Bruce Springsteen, who had not performed in Seattle since 2008, reprised his album “The River” at KeyArena Thursday, March 24, and continued with a marathon show that highlighted his move toward more grown-up work.

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Bruce Springsteen and the E Street Band made their first Seattle appearance since 2008 on Thursday (March 24) at KeyArena with a marathon, 35-song concert. The show ran for nearly four hours — Springsteen’s longest ever in our city — and included Pearl Jam’s Eddie Vedder.

The night opened with “Meet Me In the City,” an outtake from “The River.” Springsteen and the E Streeters then played that 1980-era album in its entirety. Springsteen said “The River,” his fifth album, represented a move away from “the young men’s records” that preceded it.

That duality was never more clear than with the next two numbers: “The Ties That Bind,” with its adult-world problems, followed by the youthful party-rocker “Sherry Darling.” That contrast — which was tortured in a way, but consequentially powerful — would continue all night.

The “River” songs were faithful to the album, and Springsteen talked only briefly, explaining that “Independence Day” was about “adult compromises.” At 66, and a father of three, Springsteen understands that in a way he didn’t when he wrote the song.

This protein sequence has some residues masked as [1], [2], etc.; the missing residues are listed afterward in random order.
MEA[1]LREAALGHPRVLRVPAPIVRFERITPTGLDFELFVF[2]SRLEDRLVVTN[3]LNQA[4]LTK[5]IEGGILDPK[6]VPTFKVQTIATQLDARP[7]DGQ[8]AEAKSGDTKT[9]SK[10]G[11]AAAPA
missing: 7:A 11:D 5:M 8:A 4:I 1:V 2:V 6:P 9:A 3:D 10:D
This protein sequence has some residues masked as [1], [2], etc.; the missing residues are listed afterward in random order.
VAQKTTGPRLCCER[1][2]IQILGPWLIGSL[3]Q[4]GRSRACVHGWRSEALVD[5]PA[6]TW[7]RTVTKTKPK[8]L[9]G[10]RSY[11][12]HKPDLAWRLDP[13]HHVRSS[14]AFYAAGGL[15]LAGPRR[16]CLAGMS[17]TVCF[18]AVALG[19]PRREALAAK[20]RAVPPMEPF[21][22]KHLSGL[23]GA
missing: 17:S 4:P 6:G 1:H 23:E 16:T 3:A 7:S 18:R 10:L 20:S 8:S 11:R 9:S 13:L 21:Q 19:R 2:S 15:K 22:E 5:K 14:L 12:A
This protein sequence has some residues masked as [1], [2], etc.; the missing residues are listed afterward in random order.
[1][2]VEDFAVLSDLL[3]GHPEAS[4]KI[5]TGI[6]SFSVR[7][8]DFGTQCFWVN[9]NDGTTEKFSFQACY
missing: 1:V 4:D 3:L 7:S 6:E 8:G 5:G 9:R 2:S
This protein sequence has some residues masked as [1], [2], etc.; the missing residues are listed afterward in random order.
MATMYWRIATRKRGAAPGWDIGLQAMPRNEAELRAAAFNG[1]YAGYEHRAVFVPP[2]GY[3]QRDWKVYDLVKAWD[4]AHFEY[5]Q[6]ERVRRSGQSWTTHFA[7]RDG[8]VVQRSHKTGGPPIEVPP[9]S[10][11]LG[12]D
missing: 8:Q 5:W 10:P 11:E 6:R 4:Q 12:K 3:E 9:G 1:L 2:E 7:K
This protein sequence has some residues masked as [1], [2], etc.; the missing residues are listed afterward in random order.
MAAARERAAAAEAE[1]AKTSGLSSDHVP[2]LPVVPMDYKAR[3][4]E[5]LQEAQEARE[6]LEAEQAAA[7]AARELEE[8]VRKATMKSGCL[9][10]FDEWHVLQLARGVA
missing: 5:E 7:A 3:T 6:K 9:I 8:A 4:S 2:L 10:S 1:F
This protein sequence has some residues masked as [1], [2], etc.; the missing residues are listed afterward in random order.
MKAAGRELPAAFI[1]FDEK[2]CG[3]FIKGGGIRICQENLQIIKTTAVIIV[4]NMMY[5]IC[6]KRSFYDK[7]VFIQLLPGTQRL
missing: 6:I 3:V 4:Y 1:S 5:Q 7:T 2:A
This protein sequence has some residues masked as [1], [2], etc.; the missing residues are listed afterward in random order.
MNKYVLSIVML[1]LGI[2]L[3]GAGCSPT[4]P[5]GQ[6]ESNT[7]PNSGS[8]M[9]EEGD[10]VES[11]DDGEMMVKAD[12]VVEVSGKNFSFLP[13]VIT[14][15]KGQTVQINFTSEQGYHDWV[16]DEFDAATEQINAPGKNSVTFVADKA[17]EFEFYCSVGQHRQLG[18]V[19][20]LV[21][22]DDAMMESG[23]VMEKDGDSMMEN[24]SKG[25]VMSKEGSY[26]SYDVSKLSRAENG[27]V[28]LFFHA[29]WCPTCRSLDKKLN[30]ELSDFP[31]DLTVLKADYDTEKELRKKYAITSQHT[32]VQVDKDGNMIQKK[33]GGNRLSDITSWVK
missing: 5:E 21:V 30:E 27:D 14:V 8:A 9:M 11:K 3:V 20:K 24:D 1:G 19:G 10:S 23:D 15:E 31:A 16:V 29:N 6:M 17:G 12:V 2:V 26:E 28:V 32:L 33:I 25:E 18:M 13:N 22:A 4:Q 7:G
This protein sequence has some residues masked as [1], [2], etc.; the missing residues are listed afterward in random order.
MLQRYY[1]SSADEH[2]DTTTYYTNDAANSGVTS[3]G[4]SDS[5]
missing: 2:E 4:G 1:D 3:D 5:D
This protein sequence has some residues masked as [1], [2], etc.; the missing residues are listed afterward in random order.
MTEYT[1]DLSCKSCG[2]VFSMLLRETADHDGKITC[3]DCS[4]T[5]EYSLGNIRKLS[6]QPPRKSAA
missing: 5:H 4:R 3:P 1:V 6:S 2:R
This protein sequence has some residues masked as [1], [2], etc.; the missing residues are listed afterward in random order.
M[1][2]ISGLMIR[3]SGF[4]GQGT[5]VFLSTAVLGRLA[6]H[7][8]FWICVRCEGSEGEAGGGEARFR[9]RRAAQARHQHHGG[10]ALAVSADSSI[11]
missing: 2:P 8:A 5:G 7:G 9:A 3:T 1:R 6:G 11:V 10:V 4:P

The E Street Band was spot-on all night. Particularly strong were “The Price You Pay” and “Stolen Car,” which displayed the band’s capacity to play with quiet shading.

“The River” is an album that switches between moody ballads and rave-ups, but the whole evening was kind of a thematic monster of a show, mixing one big album with other hits. The first two hours were “The River,” but once that was done, 14 hits followed. It was an “encore” of sorts that was longer than many entire concerts.

Many younger fans, perhaps seeing Springsteen for the first time, probably thought the show actually took off when chestnuts like “Born to Run” followed. But Springsteen’s focus was stronger on the lesser-known “River” songs, perhaps because he felt he needed to sell those more.

The rest of the set was also spirited, notably “Badlands” and “Adam Raised a Cain.” When Eddie Vedder came onstage for “Bobby Jean,” to wild applause, Springsteen joked, “I get booed in my hometown.”

Yet the night’s musical highlight came earlier, with “Stolen Car,” from “The River.” The song, while never a hit, encapsulated the concert’s themes of escape and fatalism.

“I travel in fear, that in this darkness I will disappear,” sang the rocker.

Springsteen’s place in rock history was cemented long before Thursday’s concert, but with a performance lasting just under four hours, this one will go down in the history books. It was not only his longest Seattle show, but his best here in years.

He gave the impression he didn’t want the night to stop. At the end of the “River” set he talked about mortality and a feeling of “the clock ticking.”

“You walk alongside of your own mortality to do your work,” he said, “to raise your family, and to try to do something good.”

To emphasize his point, he repeated that final line one more time — “to do something good.”

By the end of the night, there was no doubt Bruce Springsteen had achieved that.